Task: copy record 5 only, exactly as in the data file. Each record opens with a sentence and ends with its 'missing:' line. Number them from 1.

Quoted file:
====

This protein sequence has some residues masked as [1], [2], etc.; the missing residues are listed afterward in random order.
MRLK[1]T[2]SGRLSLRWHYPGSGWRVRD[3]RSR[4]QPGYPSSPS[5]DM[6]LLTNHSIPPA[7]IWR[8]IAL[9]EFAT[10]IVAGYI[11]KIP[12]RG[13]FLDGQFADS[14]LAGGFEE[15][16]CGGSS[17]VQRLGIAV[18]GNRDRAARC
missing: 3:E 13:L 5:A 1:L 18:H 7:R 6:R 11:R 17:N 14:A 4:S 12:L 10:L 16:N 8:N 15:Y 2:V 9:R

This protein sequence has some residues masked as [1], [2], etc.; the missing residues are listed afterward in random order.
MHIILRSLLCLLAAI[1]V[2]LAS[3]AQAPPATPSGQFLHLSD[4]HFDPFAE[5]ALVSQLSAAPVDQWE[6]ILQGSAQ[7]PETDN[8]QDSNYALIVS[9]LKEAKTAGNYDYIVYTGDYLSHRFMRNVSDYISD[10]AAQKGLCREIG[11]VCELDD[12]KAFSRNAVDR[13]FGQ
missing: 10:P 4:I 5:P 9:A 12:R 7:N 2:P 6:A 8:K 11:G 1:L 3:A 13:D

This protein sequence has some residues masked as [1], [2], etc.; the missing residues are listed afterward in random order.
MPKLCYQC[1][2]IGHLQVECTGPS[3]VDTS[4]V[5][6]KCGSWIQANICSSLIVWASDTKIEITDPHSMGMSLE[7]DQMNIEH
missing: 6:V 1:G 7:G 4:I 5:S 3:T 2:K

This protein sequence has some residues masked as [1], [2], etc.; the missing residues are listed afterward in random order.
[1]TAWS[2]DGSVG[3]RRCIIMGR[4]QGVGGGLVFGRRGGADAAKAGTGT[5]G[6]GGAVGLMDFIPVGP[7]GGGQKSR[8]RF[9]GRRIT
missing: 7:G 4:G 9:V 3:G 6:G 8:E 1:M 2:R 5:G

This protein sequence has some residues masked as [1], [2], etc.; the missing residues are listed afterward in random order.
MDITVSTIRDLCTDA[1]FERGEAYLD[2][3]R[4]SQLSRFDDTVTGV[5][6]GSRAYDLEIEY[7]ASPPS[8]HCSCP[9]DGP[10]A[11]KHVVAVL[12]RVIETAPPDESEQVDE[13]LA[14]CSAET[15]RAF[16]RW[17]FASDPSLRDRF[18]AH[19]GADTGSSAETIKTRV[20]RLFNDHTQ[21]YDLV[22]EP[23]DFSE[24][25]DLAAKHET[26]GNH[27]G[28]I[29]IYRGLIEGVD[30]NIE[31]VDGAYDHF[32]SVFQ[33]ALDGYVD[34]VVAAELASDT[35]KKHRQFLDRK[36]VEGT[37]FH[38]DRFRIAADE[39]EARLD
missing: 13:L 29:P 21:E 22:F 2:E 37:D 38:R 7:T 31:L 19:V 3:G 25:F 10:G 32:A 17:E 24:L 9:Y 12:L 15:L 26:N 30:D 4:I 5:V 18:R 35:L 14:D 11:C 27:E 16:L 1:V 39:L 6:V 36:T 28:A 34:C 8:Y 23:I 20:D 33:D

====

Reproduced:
This protein sequence has some residues masked as [1], [2], etc.; the missing residues are listed afterward in random order.
MDITVSTIRDLCTDA[1]FERGEAYLD[2][3]R[4]SQLSRFDDTVTGV[5][6]GSRAYDLEIEY[7]ASPPS[8]HCSCP[9]DGP[10]A[11]KHVVAVL[12]RVIETAPPDESEQVDE[13]LA[14]CSAET[15]RAF[16]RW[17]FASDPSLRDRF[18]AH[19]GADTGSSAETIKTRV[20]RLFNDHTQ[21]YDLV[22]EP[23]DFSE[24][25]DLAAKHET[26]GNH[27]G[28]I[29]IYRGLIEGVD[30]NIE[31]VDGAYDHF[32]SVFQ[33]ALDGYVD[34]VVAAELASDT[35]KKHRQFLDRK[36]VEGT[37]FH[38]DRFRIAADE[39]EARLD
missing: 13:L 29:P 21:E 22:F 2:E 37:D 38:R 7:T 31:L 19:V 3:G 25:F 10:G 32:A 17:E 24:L 9:Y 12:L 15:L 26:N 30:D 4:I 5:V 18:R 35:L 14:D 11:C 27:E 16:L 1:V 39:L 6:V 36:T 28:A 34:C 8:Y 23:I 20:D 33:D